Date of Degree


Document Type


Degree Name

Master of Arts (MA)




Arthur G. Cleveland


Donald D. McLain


Lance E. Sandberg


Standard external measurement data was recorded from study skins at four Texas institutions. These collections also provided the specimen skulls from which twelve standard cranial measurements were made with digital calipers to the nearest 0.01 mm. This study included 111 Mexican ground squirrels (Spermophilus mexicanus) and 76 spotted ground squirrels (Spermophilus spilosoma). Most specimens had been collected in Texas and Mexico. Fifteen spotted ground squirrels had also been captured in four other states. An adaptation of the USDA Plant Hardiness Zone Map was used to subdivide the study area, so that geographic variation could be determined. Comparison of mean and standard deviation for males and females of both species revealed some sexual dimorphism. Female spotted ground squirrels appear to be consistently larger than the males in body size, while the opposite appears to be true for Mexican ground squirrels. Patterns of geographic variation differed for these two species. Climatic gradients were found for both species, although, for certain characteristics, an unexplained size increase occurs before the start of the gradual cline for the spotted ground squirrel. This study concludes that factors besides temperature are influencing geographic variation in these species. Future studies on the life histories and sexual dimorphism of these ground squirrels are needed.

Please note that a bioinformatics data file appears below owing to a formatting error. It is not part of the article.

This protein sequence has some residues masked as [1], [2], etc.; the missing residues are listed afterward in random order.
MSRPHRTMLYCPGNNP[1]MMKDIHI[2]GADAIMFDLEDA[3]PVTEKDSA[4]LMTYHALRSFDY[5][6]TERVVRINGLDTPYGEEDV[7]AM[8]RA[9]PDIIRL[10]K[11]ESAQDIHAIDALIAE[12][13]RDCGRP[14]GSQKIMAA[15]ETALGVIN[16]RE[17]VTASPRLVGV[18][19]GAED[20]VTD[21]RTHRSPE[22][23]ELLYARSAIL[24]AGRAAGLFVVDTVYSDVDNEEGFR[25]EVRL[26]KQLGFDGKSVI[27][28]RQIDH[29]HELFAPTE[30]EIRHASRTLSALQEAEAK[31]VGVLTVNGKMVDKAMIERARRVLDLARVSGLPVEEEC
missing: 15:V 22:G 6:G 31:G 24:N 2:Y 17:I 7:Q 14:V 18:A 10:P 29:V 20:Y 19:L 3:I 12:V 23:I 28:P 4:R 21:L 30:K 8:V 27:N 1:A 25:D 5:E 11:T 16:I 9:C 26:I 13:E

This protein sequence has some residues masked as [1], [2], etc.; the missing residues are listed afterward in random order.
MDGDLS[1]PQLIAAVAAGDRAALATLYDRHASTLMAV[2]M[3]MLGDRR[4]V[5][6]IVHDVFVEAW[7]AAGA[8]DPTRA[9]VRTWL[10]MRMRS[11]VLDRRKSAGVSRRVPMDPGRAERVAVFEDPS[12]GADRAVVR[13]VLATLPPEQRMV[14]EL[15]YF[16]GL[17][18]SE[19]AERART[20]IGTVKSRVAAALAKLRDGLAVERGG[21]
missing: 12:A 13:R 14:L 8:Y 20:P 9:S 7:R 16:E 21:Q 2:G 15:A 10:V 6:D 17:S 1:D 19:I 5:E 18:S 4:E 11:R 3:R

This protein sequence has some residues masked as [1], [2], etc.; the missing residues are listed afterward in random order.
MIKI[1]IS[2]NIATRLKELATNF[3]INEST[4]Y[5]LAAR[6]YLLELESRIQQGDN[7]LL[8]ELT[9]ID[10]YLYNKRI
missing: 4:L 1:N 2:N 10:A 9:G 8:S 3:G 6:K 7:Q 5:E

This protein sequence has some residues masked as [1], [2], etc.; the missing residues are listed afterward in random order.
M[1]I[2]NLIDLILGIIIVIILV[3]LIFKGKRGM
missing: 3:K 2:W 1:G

Included in

Biology Commons